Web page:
Spring Time Asthma
By: Sasha Roe
May can be one of the prettiest months of the year.
The sun is shining, flowers are blooming, and the grass has emerged from its winter hibernation as a bright springy green. All of a sudden, you feel more energetic and a yearning to get outside and get some exercise in the fresh air. Unfortunately, many of the things to love about this time of year – the flowers, green grass, warm weather, exercising outside – can actually trigger the serious and sometimes life-threatening disease of asthma.
Asthma affects more than
22 million Americans and causes close to two million emergency room visits each year.
May is Asthma Awareness month – the perfect time to learn more about the symptoms and causes of this disease.
In people with asthma, allergy-triggering substances cause the bands of muscle in the body’s airways to tighten. As the airways narrow and swell, they produce extra mucus, which makes breathing difficult. As less air is able to move through the airways, the individual can feel short of breath, which often makes them start wheezing. People with asthma have extremely sensitive airways, which make allergens and irritants that much easier to cause an asthma attack.
Dr. Firth, Medical Assistant program coordinator at Dawn Career Institute, says most cases of asthma are induced by allergies. Allergens that can trigger asthma are different from person to person. Allergens such as pollen, animal dander, mold and dust mites can provoke asthma symptoms, as well as irritants such as tobacco smoke, perfumes, cleaning solutions
or air pollution. Allergic reactions to foods, certain medications, cold air and physical activity can also bring on an asthma attack.
Who Gets Asthma
One of the scary truths about asthma is that anyone can develop the disease at any time. If you suffer from asthma as a child, you can outgrow it, and if you have never had asthma, you still run the risk of developing it as an adult. “It isn’t clear why some people get asthma and others don’t, but it’s probably due to a combination of environmental and genetic factors,” Dr. Fitru says.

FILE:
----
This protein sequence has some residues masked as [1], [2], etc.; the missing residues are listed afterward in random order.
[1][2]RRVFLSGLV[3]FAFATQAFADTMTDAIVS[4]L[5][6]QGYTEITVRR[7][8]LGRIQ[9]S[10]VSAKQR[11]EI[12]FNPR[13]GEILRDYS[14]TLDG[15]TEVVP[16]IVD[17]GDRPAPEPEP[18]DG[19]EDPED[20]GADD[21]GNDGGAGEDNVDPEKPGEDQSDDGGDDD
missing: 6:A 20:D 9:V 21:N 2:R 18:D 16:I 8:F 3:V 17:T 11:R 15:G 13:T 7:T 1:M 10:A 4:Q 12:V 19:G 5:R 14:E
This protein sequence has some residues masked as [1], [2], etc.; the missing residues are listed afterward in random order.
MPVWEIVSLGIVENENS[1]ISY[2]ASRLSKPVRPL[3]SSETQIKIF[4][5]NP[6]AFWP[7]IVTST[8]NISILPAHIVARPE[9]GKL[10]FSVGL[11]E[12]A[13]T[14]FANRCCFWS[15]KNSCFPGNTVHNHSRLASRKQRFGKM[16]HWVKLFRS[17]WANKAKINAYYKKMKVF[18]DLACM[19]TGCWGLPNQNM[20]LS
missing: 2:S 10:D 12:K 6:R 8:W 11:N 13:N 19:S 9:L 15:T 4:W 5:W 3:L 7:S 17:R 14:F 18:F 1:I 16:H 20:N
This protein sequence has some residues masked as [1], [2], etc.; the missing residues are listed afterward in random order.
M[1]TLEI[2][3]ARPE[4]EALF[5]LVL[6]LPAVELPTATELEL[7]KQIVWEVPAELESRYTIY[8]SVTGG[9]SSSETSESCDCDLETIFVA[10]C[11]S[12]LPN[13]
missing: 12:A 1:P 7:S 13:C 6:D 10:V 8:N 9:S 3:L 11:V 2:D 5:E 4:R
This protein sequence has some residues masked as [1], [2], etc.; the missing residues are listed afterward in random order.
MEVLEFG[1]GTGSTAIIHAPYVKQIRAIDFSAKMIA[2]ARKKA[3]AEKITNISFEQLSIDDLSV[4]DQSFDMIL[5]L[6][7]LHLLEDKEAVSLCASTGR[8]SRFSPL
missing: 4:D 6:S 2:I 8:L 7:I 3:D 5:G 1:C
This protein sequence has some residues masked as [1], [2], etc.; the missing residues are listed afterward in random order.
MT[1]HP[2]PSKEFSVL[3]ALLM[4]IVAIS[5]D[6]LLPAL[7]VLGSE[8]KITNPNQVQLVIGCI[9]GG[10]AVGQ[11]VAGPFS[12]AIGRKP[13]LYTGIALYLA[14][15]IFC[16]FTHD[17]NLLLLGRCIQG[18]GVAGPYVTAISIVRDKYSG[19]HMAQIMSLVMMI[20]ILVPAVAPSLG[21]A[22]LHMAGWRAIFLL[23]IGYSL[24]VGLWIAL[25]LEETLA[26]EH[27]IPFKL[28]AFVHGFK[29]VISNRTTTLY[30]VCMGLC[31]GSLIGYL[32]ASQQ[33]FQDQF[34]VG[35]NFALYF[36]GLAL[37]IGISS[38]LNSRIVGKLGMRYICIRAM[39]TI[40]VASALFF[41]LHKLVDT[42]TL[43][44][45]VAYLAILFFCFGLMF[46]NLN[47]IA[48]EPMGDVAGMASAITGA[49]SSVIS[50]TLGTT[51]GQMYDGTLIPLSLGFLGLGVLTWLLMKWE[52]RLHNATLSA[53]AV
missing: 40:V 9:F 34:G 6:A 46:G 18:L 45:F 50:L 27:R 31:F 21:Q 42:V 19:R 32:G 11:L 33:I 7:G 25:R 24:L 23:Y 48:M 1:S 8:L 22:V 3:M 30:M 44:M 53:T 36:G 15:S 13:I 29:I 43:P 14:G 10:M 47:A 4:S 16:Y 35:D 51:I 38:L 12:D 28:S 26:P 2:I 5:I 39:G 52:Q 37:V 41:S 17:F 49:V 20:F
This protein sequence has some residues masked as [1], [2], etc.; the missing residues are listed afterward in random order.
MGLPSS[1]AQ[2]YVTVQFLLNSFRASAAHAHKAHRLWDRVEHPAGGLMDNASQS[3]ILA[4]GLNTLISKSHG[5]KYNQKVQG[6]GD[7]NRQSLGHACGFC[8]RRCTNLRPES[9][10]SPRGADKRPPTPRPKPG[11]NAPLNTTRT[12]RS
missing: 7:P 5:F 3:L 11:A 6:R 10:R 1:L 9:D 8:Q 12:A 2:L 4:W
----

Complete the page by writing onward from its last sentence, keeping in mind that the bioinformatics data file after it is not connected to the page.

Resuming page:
About half of adults who experience adult-onset asthma also have allergies.
Many of the other cases are caused by work environments, also called occupational asthma, which is increased exposure to smoke, perfume or other workplace materials. People who are more likely to develop adult-onset asthma include individuals with allergies, those exposed to a high amount of environmental irritants, those recovering from viruses and illnesses, and women experiencing hormonal changes.
“Because asthma changes over time, you’ll need to work with your doctor to track signs and symptoms, and adjust treatment as needed,” Dr. Fitru says.
Medications To Treat Asthma
“There are two types of medications used with asthma patients – medicines which are preventive and medicines used when an asthma attack occurs,” says Kim Hall, Pharmacy Technician
program coordinator at Dawn Career Institute. Long-term control medications include corticosteroids, bronchodilators, leukotriene receptor antagonists, cromolyn and immunomodulators. Anti-inflammatory drugs such as corticosteroids are important because they prevent asthma attacks on an ongoing basis. Bronchodilators relieve asthma symptoms by relaxing the muscles around the airways. They also help clear mucus from the lungs. Hall recommends visiting your doctor as soon as you experience any asthma or allergy symptoms to see which medication you might need.
Natural Therapies for Asthma and Allergies
Although your first step to combat asthma should be prescription medicine, Dr. Fitru says there are several lifestyle changes you can make on your own to prevent asthma attacks. Changes you can make in your home include cleaning regularly, reducing pet dander, changing the filters in your furnace and air conditioner, and replacing carpet, pillows, mattresses and curtains often.
Physically it is important to eat healthy, exercise regularly and maintain a healthy weight –
research shows that people who are overweight are at a higher risk of developing asthma. Also, control any heartburn or acid reflux problems that can worsen asthma symptoms.
It is important to understand the environmental triggers for asthma and allergies that abound this time of year. Asthma Awareness Month gives you the opportunity to protect yourself and loved ones – and gives you the knowledge to safely stop and smell the roses.
Want To Learn More?
If you are interested in a career as a medical assistant, nurse assistant or pharmacy technician, Dawn Career Institute may have the right program for you! Dawn Career Institute offers day and evening classes at its campus in Wilmington, Del., and online. In programs that last about eight months, you will learn the essentials to qualify for a job in one of these fast-growing professions.
Dawn Career Institute offers job placement assistance to all its students, and financial aid is available to those who qualify. Dawn Career Institute also offers the following career-training programs: Dental Assistant, Esthetician (Skin Care Specialist), Legal Assistant, Massage Therapist, Medical Administrative Specialist, Medical and Dental Biller/Health Insurance Claims Examiner, and Personal Fitness Trainer. Dawn Career Institute is accredited by the Accrediting Commission of Career Schools and Colleges (ACCSC).
For more information, go to www.VisitDCI.com or call 1-800-495-8260.